The package containing your documents will be dispatched from New York either this afternoon or the afternoon of the next business day.   If you did not submit a prepaid waybill when you submitted your application, your application cannot be returned until you have provided VFS Global with an appropriate waybill.



UK Visas and Immigration
New York"

Since we included (per the instructions) a prepaid waybill attached to a return envelope we anticipated the documents by Thursday at the latest.

Thursday evening the FedEx tracking information gave no indication that the package was in their hands.

Houston, we have a problem.

Friday morning I call the only phone number available that gives any indication that they might be able to help solve our mystery. After connecting to a consultant and agreeing to the £1.37 per minute fee I'm informed that FedEx is not an "appropriate" waybill as the Consulate does not deal with FedEx, they ONLY deal with UPS. Note that this information is not provided anywhere - they only stipulate that you include a return waybill and packaging.

I go online and purchase a UPS return waybill (including Saturday delivery, just in case it manages to depart New York on Friday) and email it to the provided address for missing waybills. (Obviously this is a routine occurrence, which would lead you to expect that, perhaps, someone might try to figure out why this happens so often.)

As luck would have it, by Friday night the UPS tracking system shows no movement. Obviously there wasn't an update on Saturday. By Monday morning (two days before departure) I'm looking for someone, anyone, who can help me solve a problem. I don't need someone to read directions or tell me what should happen, I need someone capable of dealing with problems and offering solutions.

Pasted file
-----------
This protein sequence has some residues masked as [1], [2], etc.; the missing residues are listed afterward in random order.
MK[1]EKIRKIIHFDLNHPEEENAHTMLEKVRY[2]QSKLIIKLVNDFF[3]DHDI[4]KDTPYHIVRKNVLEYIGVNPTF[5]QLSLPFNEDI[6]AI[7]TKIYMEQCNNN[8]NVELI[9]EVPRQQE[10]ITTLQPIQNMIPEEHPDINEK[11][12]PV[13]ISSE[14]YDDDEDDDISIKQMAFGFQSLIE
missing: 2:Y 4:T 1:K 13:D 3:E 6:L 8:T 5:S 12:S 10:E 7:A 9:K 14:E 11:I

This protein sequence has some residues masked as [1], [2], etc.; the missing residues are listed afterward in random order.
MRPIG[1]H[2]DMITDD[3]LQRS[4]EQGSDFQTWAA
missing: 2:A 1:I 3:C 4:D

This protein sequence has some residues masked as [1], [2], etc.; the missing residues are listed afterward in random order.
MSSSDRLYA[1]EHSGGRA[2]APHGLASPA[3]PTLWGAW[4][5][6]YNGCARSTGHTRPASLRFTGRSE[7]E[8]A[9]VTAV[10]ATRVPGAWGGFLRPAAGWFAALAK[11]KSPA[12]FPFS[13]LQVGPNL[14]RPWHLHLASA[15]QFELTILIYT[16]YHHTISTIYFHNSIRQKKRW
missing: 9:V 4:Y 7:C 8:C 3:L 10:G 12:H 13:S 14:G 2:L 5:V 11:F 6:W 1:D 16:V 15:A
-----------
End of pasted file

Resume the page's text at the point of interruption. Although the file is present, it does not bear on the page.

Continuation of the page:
I may as well have asked for my own Lear Jet.

A direct call to the Consulate only connects to a surly individual who acts as gatekeeper. Only after begging do they even direct you back to the £1.37 service as your only option. Before that point they don't even listen to your problem, their only purpose is to repeat loudly and firmly that they cannot provide any information on visas. I didn't need information on a visa, I already knew it was approved. I needed to know what it was going to take for the person in charge of shipping to stuff everything in an envelope and apply the provided label.

So, another round of calls to the £1.37 remedial education line and I'm told "It should go out any minute."  When I impress upon the gentleman that "should" was not my concern and I needed to know when it would go out he promised to call the Consulate and find out what was going on.